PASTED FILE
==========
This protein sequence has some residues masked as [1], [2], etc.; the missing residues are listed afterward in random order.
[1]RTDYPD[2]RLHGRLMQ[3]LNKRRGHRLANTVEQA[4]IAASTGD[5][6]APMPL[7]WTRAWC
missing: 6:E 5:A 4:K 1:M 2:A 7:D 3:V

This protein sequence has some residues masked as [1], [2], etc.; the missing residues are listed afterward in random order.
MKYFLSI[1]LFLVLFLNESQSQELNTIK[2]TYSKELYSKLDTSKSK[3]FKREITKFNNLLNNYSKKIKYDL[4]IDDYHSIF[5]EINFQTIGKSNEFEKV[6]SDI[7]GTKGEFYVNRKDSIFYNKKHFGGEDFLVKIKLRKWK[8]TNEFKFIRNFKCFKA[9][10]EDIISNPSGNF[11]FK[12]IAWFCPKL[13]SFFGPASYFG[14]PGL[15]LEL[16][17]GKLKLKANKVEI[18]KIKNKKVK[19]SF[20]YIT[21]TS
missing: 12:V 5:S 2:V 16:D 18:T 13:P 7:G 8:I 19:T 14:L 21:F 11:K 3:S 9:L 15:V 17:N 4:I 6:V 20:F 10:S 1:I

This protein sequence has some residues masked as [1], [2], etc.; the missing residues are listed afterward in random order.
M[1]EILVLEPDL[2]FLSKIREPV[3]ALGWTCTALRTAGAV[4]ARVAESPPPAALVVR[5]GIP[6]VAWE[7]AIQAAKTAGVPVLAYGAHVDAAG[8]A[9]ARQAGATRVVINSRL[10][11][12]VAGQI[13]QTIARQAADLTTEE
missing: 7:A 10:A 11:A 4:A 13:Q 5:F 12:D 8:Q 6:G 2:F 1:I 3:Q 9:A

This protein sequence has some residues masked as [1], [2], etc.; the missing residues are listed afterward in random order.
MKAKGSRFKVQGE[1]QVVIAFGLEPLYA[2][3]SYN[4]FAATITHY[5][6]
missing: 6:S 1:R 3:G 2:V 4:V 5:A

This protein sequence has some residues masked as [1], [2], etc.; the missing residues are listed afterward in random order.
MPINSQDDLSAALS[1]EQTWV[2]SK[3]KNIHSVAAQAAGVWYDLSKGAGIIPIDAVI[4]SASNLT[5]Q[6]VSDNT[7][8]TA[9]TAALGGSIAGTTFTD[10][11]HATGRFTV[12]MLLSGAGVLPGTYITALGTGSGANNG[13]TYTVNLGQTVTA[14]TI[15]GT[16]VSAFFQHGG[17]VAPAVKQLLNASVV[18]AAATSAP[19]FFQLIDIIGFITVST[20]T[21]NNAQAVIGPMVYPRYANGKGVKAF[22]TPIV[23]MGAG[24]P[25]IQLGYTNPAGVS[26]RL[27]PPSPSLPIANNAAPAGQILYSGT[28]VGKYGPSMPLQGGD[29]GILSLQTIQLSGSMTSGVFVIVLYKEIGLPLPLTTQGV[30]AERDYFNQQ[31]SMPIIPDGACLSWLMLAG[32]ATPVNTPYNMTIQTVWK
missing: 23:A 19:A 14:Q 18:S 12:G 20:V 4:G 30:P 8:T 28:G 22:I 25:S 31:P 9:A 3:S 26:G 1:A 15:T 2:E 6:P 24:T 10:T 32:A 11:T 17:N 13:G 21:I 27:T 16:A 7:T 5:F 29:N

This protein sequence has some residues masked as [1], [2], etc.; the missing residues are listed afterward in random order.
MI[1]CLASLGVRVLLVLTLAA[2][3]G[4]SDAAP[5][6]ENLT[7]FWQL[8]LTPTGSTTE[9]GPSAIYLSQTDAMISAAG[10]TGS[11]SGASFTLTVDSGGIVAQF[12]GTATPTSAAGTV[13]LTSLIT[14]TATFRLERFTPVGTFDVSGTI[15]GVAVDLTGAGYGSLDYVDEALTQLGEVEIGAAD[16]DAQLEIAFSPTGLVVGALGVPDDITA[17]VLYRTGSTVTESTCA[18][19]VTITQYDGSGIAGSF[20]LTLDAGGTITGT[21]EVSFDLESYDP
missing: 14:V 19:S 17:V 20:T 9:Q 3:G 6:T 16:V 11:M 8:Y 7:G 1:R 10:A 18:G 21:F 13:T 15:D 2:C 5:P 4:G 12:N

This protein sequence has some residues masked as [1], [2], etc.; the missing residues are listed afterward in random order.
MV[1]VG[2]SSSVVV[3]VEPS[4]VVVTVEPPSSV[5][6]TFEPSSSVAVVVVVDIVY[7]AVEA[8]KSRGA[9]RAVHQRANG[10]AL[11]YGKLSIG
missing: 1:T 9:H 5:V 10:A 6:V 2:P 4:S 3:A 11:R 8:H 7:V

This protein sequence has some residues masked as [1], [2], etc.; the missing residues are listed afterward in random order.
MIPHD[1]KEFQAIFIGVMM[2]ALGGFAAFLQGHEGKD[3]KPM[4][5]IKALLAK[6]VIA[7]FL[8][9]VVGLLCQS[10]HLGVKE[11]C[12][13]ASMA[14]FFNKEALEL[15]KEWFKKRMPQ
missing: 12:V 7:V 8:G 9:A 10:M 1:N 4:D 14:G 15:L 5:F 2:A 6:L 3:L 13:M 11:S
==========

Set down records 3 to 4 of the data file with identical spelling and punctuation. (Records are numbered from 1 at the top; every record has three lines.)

This protein sequence has some residues masked as [1], [2], etc.; the missing residues are listed afterward in random order.
M[1]EILVLEPDL[2]FLSKIREPV[3]ALGWTCTALRTAGAV[4]ARVAESPPPAALVVR[5]GIP[6]VAWE[7]AIQAAKTAGVPVLAYGAHVDAAG[8]A[9]ARQAGATRVVINSRL[10][11][12]VAGQI[13]QTIARQAADLTTEE
missing: 7:A 10:A 11:A 4:A 13:Q 5:F 12:D 8:Q 6:G 2:F 1:I 3:Q 9:A

This protein sequence has some residues masked as [1], [2], etc.; the missing residues are listed afterward in random order.
MKAKGSRFKVQGE[1]QVVIAFGLEPLYA[2][3]SYN[4]FAATITHY[5][6]
missing: 6:S 1:R 3:G 2:V 4:V 5:A